do you require a hysterectomy when you have uterine fibroids?

When you hear the words fibroid tumour you are understandably going to have a worried reaction. The word tumour is not a happy one! But when it comes to fibroid tumours most women have very little to worry about. Some women do not even have symptoms, and there is a range of options when it comes to treatment for those who need it. So is a hysterectomy one option to treat uterine fibroids, yes it is. Is it required? No. It depends on your specific circumstance.

What are fibroid tumours?

Fibroids are categorised depending on where they are found, you can have subserosal fibroids that extend from the wall of the uterus to the pelvis, you have submucosal fibroids that are just under the lining of the uterus and you have intramural fibroids that are between the muscles in the wall of the uterus. When a group of cells come together to form a mass in the uterus this is a fibroid tumour. As mentioned some women have no symptoms. More common ones in those that do include heavy periods, bleeding that goes on for a longer time, and pain in the abdomen. The choice of treatment depends on the type of fibroids you have, the number, how large they are and your own age and health.

Treatment options outlined

Hysterectomies were once a routine treatment for fibroid tumours but this does not have to be the case anymore. There are a number of treatments and all vary in how invasive they are. Some are medications, some surgical operations and so on. Here is a look at your alternatives when you actually do not require a hysterectomy to treat fibroids. It is worth noting though that even hysterectomies have changed a great deal from what they once were. A new form called a supracervical hysterectomy, for example, removes just the uterine cavity and as a result the fibroids, it does not affect any other part of the reproductive system. There are no traditional consequences as you find with traditional hysterectomies and it is a quick recovery period.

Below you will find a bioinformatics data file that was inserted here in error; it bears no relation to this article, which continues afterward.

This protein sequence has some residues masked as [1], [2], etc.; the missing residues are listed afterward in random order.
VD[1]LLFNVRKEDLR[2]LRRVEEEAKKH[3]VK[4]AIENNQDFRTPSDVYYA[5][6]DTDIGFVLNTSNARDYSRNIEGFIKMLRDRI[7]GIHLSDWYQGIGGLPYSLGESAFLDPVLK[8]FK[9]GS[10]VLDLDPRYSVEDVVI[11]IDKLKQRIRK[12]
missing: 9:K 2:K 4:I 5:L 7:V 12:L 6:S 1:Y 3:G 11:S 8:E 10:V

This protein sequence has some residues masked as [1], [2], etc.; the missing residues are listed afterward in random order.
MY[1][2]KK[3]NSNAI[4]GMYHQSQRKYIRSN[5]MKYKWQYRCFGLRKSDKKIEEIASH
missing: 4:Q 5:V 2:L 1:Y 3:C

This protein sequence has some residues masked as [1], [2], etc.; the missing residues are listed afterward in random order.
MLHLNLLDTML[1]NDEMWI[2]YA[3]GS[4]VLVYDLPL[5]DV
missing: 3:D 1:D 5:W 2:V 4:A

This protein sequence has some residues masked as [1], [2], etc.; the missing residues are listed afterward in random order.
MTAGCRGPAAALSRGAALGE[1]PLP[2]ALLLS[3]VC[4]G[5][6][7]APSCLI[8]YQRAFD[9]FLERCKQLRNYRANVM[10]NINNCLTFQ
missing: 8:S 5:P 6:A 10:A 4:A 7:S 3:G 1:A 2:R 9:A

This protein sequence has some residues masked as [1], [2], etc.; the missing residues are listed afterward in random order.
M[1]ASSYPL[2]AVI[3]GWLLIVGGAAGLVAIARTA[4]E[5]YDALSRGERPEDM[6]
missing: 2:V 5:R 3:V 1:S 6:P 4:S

Medications

Medications help with the symptoms and might shrink the fibroids. They include

GnRH agonists, a progestin releasing IUD, tranexamic acid, some type of oral contraceptive, NSAIDs and more.

Noninvasive procedures

MRI guided focused ultrasound surgery

Slightly invasive

Uterine artery embolization, radiofrequency ablation, laparoscopic or robotic myomectomy, hysteroscopic myomectomy, endometrial ablation.

Surgical traditional procedures

Abdominal myomectomy, hysterectomy

If you want to have children still

One of the reasons some women are nervous about hearing they require a hysterectomy is because they may not have yet had children and want that option open to them one day. A traditional hysterectomy and the endometrial ablation treatments would both mean there is no chance of having a future baby. Two other treatments, radiofrequency ablation and uterine artery embolization should be avoided if you want to keep your fertility at optimal levels. If you have uterine fibroids there are a lot of options so for most women you can find ways to get treated and preserve your ability to conceive.


https://tagg.com.au/tracie-tumour/